ב:י"ב ששה חדשים בשמן המר
The phrase that appears a number of times in the תורה is שמן המאור so it is easy to mistakenly use that term here but it obviously completely changes the meaning. I highly doubt the king would have fancied a woman who smelled like olive oil. Some of you might be thinking "oh come on, that's obvious." Well, I'll have you know that while I corrected it immediately, no one else in the entire shul even flinched, from what I could tell. So keep an eye/ear out for this one.

Fighting the Good Fight

One of the more serious mistakes a בעל קריאה can make when reading the מגילה is actually not in the מגילה itself. This hit me one year when I heard this mistake made and unfortunately, did not have the reflexes to correct it on the spot. After we finish the מגילה we make the ברכה of הרב את ריבנו, He who fights our fights. The proper pronunciation is, of course, הָרָב. But when mispronounced הָרַב, I believe that means "He who increases our fights." (Or, Elie suggests in the comments that perhaps it might have a different meaning.) That's not a good thing at all. Honestly, if I hear this again, I would try to correct it ... unless someone thinks otherwise.

Friday, March 15, 2019

Zachar Amaleik? What was he smoking?

In the portion read for Parshas Zachor we find the commandment תמחה את זכר עמלק, wipe out the remembrance of Amaleik. The gemara (בבא בתרא כא) relates a rather bizarre incident where Yoav, David HaMelech's general was sent to destroy Amaleik. He returns, having wiped out all of the males. When he is confronted by David HaMelech as to why the others were allowed to live, he declares that he was taught "Timcheh es zachar Amaleik," wipe out the males of Amaleik. Needless to say, Yoav was not very happy when he found out he had been taught wrong.

It is indeed quite difficult to understand how the mesorah could be so skewed as to totally misunderstand and misrepresent this pasuk. I heard an interesting insight into this mistake from the footnotes of the מעשה רב. Yoav's rebbe never thought that the word was pronounced "zachar." Rather, this error was a result of a misunderstanding of the possessive form of zachar."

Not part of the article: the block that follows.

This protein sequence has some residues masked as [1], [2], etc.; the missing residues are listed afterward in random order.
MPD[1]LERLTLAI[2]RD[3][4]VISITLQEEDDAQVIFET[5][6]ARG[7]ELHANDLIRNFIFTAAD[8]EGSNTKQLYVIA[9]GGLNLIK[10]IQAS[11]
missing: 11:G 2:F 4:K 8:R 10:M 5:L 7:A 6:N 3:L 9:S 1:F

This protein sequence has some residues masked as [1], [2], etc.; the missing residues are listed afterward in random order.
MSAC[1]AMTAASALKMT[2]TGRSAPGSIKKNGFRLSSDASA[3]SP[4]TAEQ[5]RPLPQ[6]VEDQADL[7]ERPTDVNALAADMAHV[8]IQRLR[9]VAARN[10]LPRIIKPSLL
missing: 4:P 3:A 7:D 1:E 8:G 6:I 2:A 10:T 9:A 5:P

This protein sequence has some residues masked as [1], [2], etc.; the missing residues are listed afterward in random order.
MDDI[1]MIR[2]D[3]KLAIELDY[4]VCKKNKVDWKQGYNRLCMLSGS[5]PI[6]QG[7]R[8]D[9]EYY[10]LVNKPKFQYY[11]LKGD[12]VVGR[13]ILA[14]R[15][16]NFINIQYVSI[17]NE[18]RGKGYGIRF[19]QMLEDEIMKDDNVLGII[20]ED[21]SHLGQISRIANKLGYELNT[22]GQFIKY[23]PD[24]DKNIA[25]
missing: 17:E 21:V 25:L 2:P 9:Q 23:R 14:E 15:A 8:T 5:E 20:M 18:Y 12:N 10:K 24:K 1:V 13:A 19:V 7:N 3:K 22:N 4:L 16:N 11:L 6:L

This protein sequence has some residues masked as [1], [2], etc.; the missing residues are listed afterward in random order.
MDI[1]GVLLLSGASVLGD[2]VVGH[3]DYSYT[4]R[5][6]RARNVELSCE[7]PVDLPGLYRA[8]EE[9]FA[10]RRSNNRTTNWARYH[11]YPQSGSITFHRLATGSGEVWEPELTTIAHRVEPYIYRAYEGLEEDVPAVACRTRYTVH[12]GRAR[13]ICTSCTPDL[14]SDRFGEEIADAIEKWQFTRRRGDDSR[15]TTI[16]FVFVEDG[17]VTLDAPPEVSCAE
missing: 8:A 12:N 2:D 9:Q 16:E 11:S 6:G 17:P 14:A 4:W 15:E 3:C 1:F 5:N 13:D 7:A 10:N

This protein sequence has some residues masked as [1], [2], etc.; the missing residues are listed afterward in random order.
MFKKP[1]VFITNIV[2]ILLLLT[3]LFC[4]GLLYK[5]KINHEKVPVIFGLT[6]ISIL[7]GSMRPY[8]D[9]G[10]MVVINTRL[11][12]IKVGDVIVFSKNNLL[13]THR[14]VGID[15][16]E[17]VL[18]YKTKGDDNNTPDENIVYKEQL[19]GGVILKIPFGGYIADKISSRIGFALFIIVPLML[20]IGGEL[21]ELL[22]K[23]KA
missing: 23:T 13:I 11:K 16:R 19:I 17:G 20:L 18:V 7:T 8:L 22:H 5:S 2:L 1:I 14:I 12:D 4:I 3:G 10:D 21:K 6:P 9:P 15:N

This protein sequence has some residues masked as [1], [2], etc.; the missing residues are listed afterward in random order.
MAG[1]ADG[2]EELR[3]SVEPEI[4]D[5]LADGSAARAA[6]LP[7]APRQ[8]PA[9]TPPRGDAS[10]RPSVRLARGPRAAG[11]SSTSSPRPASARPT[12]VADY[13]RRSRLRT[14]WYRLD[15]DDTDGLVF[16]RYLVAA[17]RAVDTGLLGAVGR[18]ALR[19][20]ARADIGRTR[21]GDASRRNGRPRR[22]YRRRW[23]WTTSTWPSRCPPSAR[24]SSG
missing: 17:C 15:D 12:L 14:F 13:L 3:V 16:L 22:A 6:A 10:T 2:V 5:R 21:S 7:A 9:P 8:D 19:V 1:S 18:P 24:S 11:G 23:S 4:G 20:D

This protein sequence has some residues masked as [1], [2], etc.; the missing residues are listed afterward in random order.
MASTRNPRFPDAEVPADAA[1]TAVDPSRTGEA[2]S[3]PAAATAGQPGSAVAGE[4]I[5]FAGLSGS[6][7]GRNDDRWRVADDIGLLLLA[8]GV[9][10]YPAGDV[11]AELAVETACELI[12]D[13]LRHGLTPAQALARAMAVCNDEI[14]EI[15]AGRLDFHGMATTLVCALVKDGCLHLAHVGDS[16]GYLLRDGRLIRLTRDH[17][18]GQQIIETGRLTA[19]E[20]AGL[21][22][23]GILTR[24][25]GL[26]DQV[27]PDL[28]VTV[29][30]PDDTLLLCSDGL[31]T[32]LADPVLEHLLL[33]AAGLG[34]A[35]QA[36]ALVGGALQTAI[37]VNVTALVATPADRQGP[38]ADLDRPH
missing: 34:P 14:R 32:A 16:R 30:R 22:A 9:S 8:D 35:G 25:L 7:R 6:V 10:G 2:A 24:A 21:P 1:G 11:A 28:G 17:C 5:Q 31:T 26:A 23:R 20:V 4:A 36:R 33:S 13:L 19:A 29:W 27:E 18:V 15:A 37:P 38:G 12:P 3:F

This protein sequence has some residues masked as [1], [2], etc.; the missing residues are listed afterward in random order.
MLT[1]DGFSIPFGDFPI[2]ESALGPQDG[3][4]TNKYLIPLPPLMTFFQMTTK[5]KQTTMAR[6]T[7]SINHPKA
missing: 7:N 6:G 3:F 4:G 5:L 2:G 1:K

The word for smoke is "ashan." The vowelization of this word is the same as "zachar." However, when the Torah describes Har Sinai and describes how its smoke rose like the smoke of a furnace, the term used is "eshen hakivshan." Clearly, when the word "ashan" is used in the possessive, both kamatzim are converted to segolim. Yoav's rebbe read the pasuk "timche es zecher Amaleik," and understood that zecher was the possessive form of zachar. He therefore mistakenly taught Yoav that the commandment is to wipe out only the males of Amaleik.

Thursday, March 14, 2019

כבש vs כשב

This is a question I have had for some time and a reader recently brought it up with me again in person and pointed out that it is very applicable with פינחס coming up:
Is the mistaking of כבש for כשב (or vice-versa) a correctable mistake? While the words are different, their meanings are exactly the same. What say you?

UPDATE: Once again, the Dikdukian is rescued by its readers:

MG said...
According to the Malbim these two words do NOT have the exact same meaning, and might even be referring to two different "types" of sheep:

Link to ספר at HebrewBooks

However, as per my comment per below, the מסורת הש"ס to :שבת צב might imply otherwise. As well, I happened upon a ספר חותם תכנית written in the 1860's which asserts that they are the same here.

Additionally, the משנה ברורה קמ"ג:כ"ו (which was recently learned as part of the Dirshu דף היומי בהלכה program), based on מגן אברהם counts כשב/כבש as an example of a change in pronunciation without a change in meaning which would nevertheless necessitate putting the Torah back and laining from another.

Nevertheless, Jack Gross's comment is very poignant.  Whether there is a difference in meaning and whether this is a correctable mistake are likely two completely separate discussions. The difference in meaning might very well be debatable. But as for the קריאה aspect, it's simply a different word and the fact that it is almost the same is irrelevant. If the consonants are out of order, the word has not been pronounced properly and this needs to be corrected.
(Perhaps the same argument may be made regarding R' Marwick's position on בלילה הוא.)